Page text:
Ectopic pregnancy (EP) is an important health problem that has been described worldwide but causes greater harm in the developing countries where it is often not diagnosed early due to the late presentation of other factors.[1] EP is said to occur whenever there is implantation of a fertilised ovum outside the endometrial lining of the uterus.[2] It is a life-threatening condition, which is more common in the reproductive age group and invariably results into foetal death.[2],[3] Its incidence across all populations ranges from 0.4% to 2%, but with a reduction in case fatality rates over the years.[4],[5],[6] It is one of the most common gynaecological emergencies, a major cause of maternal morbidity and accounts for 10–15% of maternal demise.[1],[5],[7],[8]

Various risk factors for EP had been reported and some of these include a history of pelvic infections, previous pelvic or tubal surgery, endometriosis, pelvic adhesions, in utero exposure to diethylstilbestrol, congenital abnormalities of the  Fallopian tube More Detailss, use of progestogen only pills, intrauterine contraceptive devices and more recently the increased availability of assisted reproductive technique services.[9] It must be noted, however, that it can occur in the absence of any risk factor.[4] The most common site of an EP is the fallopian tubes which accounts for over 95% of cases.[2],[7] Other less common sites include the abdominal cavity, ovary, cervix, broad ligament and rudimentary horn.[10]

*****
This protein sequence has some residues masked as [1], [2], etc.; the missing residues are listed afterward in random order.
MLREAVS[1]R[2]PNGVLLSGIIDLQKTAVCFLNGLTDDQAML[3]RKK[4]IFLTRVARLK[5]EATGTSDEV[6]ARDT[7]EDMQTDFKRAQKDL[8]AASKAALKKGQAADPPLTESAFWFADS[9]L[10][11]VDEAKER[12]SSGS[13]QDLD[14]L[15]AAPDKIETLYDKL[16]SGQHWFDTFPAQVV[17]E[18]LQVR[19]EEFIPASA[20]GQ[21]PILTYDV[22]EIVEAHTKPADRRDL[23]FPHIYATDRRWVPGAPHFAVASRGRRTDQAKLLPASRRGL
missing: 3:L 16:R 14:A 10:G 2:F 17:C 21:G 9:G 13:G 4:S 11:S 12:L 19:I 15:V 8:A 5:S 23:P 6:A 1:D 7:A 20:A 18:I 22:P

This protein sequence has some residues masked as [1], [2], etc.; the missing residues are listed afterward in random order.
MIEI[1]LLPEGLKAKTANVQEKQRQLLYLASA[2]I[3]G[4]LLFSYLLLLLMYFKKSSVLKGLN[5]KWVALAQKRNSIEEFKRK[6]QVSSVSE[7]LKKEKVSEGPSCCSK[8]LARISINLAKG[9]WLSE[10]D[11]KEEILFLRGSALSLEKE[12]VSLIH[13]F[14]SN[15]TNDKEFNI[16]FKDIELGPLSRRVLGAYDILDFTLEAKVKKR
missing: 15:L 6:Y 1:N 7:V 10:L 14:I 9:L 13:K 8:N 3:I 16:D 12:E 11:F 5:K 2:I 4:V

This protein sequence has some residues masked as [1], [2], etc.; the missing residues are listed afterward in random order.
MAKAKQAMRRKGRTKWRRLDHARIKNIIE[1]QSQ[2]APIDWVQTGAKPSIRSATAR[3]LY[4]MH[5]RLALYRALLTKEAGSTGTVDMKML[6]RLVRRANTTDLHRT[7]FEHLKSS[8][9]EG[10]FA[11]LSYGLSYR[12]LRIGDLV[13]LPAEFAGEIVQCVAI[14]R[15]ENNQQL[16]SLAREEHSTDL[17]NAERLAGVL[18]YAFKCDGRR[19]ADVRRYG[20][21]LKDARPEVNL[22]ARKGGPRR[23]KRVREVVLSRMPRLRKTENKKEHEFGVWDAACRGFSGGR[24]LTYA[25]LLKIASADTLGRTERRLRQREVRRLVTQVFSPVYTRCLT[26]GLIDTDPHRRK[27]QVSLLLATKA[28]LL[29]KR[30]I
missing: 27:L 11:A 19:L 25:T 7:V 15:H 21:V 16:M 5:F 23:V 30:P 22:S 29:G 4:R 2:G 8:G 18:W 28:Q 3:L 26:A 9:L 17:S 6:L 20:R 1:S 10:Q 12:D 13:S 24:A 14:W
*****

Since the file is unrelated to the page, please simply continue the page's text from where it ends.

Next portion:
Primary ovarian pregnancy is a rare form of EP accounting for 0.5–3% of all ectopic gestations.[10],[11],[12] The incidence ranges from 1 in 40,000 to 1 in 7000 deliveries.[11],[13],[14],[15] Unlike tubal pregnancy, ovarian pregnancy is neither associated with pelvic inflammatory disease or infertility.[15],[16] The most common risk factor associated with ovarian pregnancy is the use of intrauterine device and multiparity.[10],[16],[17] Although a rarity, ovarian pregnancy has been documented among patients undergoing assisted reproductive technique, after bilateral tubal ligation and in primigravid pregnancy.[18],[19],[20]

Preoperative diagnosis is challenging, but ultrasound, especially transvaginal scanning is helpful in diagnosis.[10],[16] Diagnostic delay may lead to a rupture, secondary implantation, operative difficulties and maternal death, therefore, awareness of this rare condition is important in reducing the associated morbidities. We report a case of primary ovarian pregnancy presenting with recurrent lower abdominal pain.


  Case Report Top